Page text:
The Assessment Philosophy

CEM assessment experts approached this project by developing test plan specifications and identifying the material and level of proficiency to test. Then they developed the assessments to meet the plans, following accepted standards for assessment development and quality control, as shown in figure 3.

Figure 3

Figure 3. Test planning and development cycle

The team designed the test plan in this project to drive not only development of the assessment but also development of the custom instructional design. Like an architectural blueprint for a house, a test plan identifies what needs to be built and how many pieces and substructures are needed, and the assessment developers then act as general contractors to build the pieces and put them together. Assessment developers work with subject-matter experts to write questions (known as items), review them, build them into collections of items (exam forms) that meet the requirements in the specifications, determine the passing scores for each form, and ensure the forms are administered securely. CEM psychometricians then run statistical analyses to ensure the forms and items work properly.

Striking a Balance Between Instruction and Assessment

Most instructors would acknowledge that assessment is a necessary part of teaching and learning; they just don't think highly of educational assessments developed by people who are not hands-on in the classroom. Assessment experts, for their part, often take a dim view of assessments in instructional contexts; they see grades as based on factors other than measurement of learning. Hence the need to find the right balance between instruction and assessment. Ultimately, instructors and assessment experts have the same goal — better-educated learners.

One important component of balance is appropriate separation of the pedagogy and the assessment. If an exam tests knowledge of U.S. history and someone can pass just by remembering an answer pattern, the exam doesn't reveal anything about that person's knowledge of the field. Anyone using the results of that exam to make a decision (determine college acceptance, placement, or credit, for example) can't be certain that the examinees actually achieved the intended learning objectives.2 In large-scale academic assessment of specific subjects, it shouldn't matter at what school the examinee learned the material, who the instructor was, or even whether there was a school or instructor at all. Instead, the assessment should only measure a student's achievement of the stated learning objectives.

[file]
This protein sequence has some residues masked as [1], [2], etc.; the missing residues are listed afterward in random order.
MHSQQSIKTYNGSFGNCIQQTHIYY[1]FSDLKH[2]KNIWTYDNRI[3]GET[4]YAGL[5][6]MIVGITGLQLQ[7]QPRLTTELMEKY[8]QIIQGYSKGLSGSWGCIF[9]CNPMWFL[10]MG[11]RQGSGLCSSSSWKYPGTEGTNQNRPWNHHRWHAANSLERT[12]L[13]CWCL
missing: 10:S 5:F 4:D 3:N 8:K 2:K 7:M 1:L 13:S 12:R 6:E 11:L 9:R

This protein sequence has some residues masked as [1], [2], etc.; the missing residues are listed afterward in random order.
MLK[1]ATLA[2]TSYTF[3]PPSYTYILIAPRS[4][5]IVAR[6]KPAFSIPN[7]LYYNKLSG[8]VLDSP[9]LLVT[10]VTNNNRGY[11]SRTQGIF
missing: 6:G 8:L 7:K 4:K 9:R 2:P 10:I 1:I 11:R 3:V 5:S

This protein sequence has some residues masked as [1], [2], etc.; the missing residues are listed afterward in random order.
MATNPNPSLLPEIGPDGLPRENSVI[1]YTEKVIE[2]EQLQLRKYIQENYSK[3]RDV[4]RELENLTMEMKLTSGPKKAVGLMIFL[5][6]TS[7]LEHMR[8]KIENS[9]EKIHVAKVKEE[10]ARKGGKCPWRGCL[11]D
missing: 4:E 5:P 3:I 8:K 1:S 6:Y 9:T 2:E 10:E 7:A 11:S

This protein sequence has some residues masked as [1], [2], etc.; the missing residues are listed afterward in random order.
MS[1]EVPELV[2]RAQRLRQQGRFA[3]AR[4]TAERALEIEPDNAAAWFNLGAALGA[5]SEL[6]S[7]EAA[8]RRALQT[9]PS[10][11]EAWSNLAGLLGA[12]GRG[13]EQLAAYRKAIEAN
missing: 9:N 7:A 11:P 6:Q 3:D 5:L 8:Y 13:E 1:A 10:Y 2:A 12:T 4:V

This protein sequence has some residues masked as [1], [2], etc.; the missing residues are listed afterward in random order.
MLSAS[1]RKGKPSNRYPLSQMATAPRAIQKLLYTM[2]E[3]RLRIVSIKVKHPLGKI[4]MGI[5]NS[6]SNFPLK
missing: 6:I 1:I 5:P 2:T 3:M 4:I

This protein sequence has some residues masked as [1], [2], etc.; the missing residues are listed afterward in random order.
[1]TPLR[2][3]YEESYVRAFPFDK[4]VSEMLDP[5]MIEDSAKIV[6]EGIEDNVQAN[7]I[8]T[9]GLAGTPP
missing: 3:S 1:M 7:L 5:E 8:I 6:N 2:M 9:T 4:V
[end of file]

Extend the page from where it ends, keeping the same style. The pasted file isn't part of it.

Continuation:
In developing CourXams, the design and assessment teams had to determine how to provide instructional design that would align with the areas to be assessed, while guaranteeing that individual assessment items and test forms would remain secure behind a firewall. Joint meetings defined learning objectives in clear, specific, granular, and measurable ways. From these meetings and the shared specification document, both the instructional team and the assessment team could develop their own side of the CourXam. As policy, the items developed for the summative, credit-bearing exam will not be shared with the instructional team, and that exam will be developed and delivered in a separate, live-proctored, secure environment.

The specification process has taught the educators a great deal about assessment and grading and the importance of defining learning objectives. After one such session a participant wrote that the process "provided excellent training that I was able to immediately apply to improve the way in which I approached the development of program and course learning outcomes, curriculum design, and assessment." The assessment team has changed its focus from measuring content areas to which learning objectives apply to breaking down those learning objectives into supporting micro-objectives that are measured explicitly. What Excelsior has learned from this experiment is likely to affect how we develop assessments in the future.

Defining Success